Another thing we'd like to do at the station is set up telemedicine capacities, which would allow us to communicate with medical centers in Europe in real time – even be able to send them things like electrocardiograms and ultrasounds and get immediate feedback from specialists thousands of kilometers away.
Are there any stations in Antarctica to your knowledge that have a highly developed medical infrastructure or infirmary which could act as a regional trauma centre for the continent?
While I don't know all the stations in Antarctica, I do know a number of them. I know the French Dumont d'Urville Station has an operation room with a highly developed medical infrastructure. The German Neumayer Station is also well-developed in this regard.
But since it takes a lot of time to get from one station to another in Antarctica, there's no real advantage transporting a patient to another station instead of taking the person directly to Cape Town.
And besides, at the moment there is no collaborative medical network between the different stations in Antarctica that would make it possible to coordinate with other stations in medical emergencies. So we have to be as autonomous as possible at Princess Elisabeth, even though we're a relatively small station in comparison to others in Antarctica.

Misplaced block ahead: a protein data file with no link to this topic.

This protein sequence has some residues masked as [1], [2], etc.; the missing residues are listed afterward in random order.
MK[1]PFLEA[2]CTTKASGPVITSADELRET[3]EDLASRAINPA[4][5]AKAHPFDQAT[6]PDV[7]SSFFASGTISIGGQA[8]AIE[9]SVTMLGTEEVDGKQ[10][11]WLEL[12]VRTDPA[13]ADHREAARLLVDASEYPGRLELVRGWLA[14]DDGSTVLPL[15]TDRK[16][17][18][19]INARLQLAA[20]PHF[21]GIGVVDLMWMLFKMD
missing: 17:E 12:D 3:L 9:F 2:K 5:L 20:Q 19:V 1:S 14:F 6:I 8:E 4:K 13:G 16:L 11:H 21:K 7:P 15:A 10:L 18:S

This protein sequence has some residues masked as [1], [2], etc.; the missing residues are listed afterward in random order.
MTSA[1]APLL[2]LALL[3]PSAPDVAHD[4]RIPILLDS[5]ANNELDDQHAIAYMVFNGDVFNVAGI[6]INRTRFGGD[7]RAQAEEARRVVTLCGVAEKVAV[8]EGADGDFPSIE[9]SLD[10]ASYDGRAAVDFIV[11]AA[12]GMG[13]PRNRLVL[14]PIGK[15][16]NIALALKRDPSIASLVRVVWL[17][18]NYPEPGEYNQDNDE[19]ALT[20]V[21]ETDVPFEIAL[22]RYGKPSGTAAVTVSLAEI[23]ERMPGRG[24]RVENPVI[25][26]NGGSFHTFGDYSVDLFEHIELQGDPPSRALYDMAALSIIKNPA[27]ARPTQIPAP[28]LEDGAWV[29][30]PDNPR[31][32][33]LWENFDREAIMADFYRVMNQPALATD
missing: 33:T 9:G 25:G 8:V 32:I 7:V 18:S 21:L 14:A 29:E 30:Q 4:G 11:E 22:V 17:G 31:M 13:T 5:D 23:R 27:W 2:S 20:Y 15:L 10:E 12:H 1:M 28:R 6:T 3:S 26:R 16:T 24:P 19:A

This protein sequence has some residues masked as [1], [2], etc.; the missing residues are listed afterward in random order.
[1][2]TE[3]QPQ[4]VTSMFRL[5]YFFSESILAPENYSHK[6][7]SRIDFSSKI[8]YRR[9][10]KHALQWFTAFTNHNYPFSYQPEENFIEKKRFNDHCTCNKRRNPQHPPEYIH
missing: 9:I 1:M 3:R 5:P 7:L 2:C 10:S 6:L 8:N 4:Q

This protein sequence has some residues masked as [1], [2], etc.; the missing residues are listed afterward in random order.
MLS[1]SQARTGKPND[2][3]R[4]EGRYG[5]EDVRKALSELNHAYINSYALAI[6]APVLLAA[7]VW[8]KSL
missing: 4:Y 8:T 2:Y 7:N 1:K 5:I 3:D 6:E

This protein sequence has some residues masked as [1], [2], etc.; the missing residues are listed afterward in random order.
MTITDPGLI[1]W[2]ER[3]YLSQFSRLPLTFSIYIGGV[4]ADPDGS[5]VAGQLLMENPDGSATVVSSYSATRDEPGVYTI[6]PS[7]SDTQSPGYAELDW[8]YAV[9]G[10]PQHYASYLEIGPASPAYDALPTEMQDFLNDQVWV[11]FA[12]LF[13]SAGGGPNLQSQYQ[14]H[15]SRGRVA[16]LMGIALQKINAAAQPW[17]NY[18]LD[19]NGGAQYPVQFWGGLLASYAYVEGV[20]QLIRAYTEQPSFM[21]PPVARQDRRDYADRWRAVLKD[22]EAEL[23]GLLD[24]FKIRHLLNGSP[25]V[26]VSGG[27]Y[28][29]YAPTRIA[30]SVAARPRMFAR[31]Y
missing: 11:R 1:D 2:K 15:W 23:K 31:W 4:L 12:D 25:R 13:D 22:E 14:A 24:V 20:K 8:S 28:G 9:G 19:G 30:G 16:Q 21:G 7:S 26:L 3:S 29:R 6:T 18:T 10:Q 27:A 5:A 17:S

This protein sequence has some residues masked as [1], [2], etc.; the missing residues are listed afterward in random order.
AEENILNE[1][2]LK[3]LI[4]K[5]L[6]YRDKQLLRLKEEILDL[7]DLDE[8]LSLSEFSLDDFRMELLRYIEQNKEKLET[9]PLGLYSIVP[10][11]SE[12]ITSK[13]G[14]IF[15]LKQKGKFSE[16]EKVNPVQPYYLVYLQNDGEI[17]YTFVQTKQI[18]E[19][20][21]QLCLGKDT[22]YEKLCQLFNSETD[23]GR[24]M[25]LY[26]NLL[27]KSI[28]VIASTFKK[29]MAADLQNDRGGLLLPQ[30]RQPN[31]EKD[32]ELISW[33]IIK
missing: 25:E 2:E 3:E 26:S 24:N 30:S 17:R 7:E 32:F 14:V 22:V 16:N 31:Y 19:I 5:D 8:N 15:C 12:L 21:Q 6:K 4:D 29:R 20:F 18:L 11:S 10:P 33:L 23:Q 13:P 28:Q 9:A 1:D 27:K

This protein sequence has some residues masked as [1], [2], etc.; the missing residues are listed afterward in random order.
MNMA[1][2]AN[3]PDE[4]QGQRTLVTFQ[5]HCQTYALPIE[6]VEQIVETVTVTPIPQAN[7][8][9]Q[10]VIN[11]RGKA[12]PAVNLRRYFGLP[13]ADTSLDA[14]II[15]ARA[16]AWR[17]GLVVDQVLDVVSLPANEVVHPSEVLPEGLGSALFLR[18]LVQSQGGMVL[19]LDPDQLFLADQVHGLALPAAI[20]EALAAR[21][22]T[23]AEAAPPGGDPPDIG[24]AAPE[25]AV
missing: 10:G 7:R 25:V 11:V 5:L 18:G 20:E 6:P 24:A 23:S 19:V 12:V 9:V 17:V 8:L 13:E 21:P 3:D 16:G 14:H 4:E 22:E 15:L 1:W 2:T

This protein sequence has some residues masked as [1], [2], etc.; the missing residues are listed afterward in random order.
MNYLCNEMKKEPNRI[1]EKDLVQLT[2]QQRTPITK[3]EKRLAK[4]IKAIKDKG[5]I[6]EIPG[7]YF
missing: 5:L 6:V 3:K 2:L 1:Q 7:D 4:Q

Are there certain universal standards that medical facilities in Antarctica must follow?
I don't think there's an official standard one needs to follow in Antarctica. However each station is aware of the need to be as prepared as possible for any medical situation, given that the nearest hospital is 6,000 km away.
Are you envisioning expanding the medical infrastructure at Princess Elisabeth in the next few years?
We've already started working on the basic idea of expanding the medical infrastructure of the station. But it depends on the space we have available to us. It means that eventually additional rooms will have to be constructed, and I understand there are plans in the works to construct an extension to the station in order to have enough space to have an operating room. But I can't comment at this point as to when or how it will be done.
We're also putting together a pool of highly-trained doctors who are specialized enough to work at a station in Antarctica.
Picture: Dr Jacques Richon - © International Polar Foundation / Olivier Pierre